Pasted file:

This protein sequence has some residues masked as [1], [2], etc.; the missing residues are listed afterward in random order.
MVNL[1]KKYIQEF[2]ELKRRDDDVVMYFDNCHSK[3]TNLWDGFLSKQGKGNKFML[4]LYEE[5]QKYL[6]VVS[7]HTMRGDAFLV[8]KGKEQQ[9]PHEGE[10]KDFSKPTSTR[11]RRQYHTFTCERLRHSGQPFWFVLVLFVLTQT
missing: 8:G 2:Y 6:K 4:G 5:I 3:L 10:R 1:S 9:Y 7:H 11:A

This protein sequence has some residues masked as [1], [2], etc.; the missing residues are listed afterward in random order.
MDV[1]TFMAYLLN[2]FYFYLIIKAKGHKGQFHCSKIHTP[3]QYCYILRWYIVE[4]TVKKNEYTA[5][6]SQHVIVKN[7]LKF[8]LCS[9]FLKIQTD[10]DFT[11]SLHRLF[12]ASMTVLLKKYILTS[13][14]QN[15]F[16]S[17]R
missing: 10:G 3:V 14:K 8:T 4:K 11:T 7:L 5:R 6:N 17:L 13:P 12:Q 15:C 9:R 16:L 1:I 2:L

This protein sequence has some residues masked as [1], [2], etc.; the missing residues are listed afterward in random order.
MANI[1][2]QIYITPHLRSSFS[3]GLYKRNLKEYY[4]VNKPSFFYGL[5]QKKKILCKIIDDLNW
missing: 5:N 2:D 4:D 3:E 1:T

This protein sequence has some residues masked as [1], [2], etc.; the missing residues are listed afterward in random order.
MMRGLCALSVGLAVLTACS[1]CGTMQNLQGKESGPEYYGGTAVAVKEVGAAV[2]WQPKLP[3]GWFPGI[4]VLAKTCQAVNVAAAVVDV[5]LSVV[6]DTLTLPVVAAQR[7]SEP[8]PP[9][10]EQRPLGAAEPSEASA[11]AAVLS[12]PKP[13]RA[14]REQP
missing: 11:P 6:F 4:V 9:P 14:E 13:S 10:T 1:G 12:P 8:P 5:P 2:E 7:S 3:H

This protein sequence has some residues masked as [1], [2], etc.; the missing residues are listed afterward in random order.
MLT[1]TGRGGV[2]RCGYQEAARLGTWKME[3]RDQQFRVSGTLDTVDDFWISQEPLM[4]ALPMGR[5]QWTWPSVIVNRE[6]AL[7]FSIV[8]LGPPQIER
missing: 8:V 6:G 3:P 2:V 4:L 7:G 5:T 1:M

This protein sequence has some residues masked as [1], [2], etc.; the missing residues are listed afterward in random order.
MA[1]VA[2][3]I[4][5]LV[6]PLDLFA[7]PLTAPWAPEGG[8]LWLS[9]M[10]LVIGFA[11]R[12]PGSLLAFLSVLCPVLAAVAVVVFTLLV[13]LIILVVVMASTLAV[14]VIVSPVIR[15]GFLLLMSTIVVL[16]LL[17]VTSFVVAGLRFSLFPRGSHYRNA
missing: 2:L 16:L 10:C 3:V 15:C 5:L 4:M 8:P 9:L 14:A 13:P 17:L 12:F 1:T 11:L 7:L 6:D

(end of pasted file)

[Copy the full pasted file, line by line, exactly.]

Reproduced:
This protein sequence has some residues masked as [1], [2], etc.; the missing residues are listed afterward in random order.
MVNL[1]KKYIQEF[2]ELKRRDDDVVMYFDNCHSK[3]TNLWDGFLSKQGKGNKFML[4]LYEE[5]QKYL[6]VVS[7]HTMRGDAFLV[8]KGKEQQ[9]PHEGE[10]KDFSKPTSTR[11]RRQYHTFTCERLRHSGQPFWFVLVLFVLTQT
missing: 8:G 2:Y 6:K 4:G 5:I 3:L 10:R 1:S 9:Y 7:H 11:A

This protein sequence has some residues masked as [1], [2], etc.; the missing residues are listed afterward in random order.
MDV[1]TFMAYLLN[2]FYFYLIIKAKGHKGQFHCSKIHTP[3]QYCYILRWYIVE[4]TVKKNEYTA[5][6]SQHVIVKN[7]LKF[8]LCS[9]FLKIQTD[10]DFT[11]SLHRLF[12]ASMTVLLKKYILTS[13][14]QN[15]F[16]S[17]R
missing: 10:G 3:V 14:K 8:T 4:K 11:T 7:L 5:R 6:N 17:L 13:P 12:Q 15:C 9:R 16:L 1:I 2:L

This protein sequence has some residues masked as [1], [2], etc.; the missing residues are listed afterward in random order.
MANI[1][2]QIYITPHLRSSFS[3]GLYKRNLKEYY[4]VNKPSFFYGL[5]QKKKILCKIIDDLNW
missing: 5:N 2:D 4:D 3:E 1:T

This protein sequence has some residues masked as [1], [2], etc.; the missing residues are listed afterward in random order.
MMRGLCALSVGLAVLTACS[1]CGTMQNLQGKESGPEYYGGTAVAVKEVGAAV[2]WQPKLP[3]GWFPGI[4]VLAKTCQAVNVAAAVVDV[5]LSVV[6]DTLTLPVVAAQR[7]SEP[8]PP[9][10]EQRPLGAAEPSEASA[11]AAVLS[12]PKP[13]RA[14]REQP
missing: 11:P 6:F 4:V 9:P 14:E 13:S 10:T 1:G 12:P 8:P 5:P 2:E 7:S 3:H

This protein sequence has some residues masked as [1], [2], etc.; the missing residues are listed afterward in random order.
MLT[1]TGRGGV[2]RCGYQEAARLGTWKME[3]RDQQFRVSGTLDTVDDFWISQEPLM[4]ALPMGR[5]QWTWPSVIVNRE[6]AL[7]FSIV[8]LGPPQIER
missing: 8:V 6:G 3:P 2:V 4:L 7:G 5:T 1:M

This protein sequence has some residues masked as [1], [2], etc.; the missing residues are listed afterward in random order.
MA[1]VA[2][3]I[4][5]LV[6]PLDLFA[7]PLTAPWAPEGG[8]LWLS[9]M[10]LVIGFA[11]R[12]PGSLLAFLSVLCPVLAAVAVVVFTLLV[13]LIILVVVMASTLAV[14]VIVSPVIR[15]GFLLLMSTIVVL[16]LL[17]VTSFVVAGLRFSLFPRGSHYRNA
missing: 2:L 16:L 10:C 3:V 15:C 5:L 4:M 8:P 9:L 14:A 13:P 17:L 12:F 1:T 11:L 7:L 6:D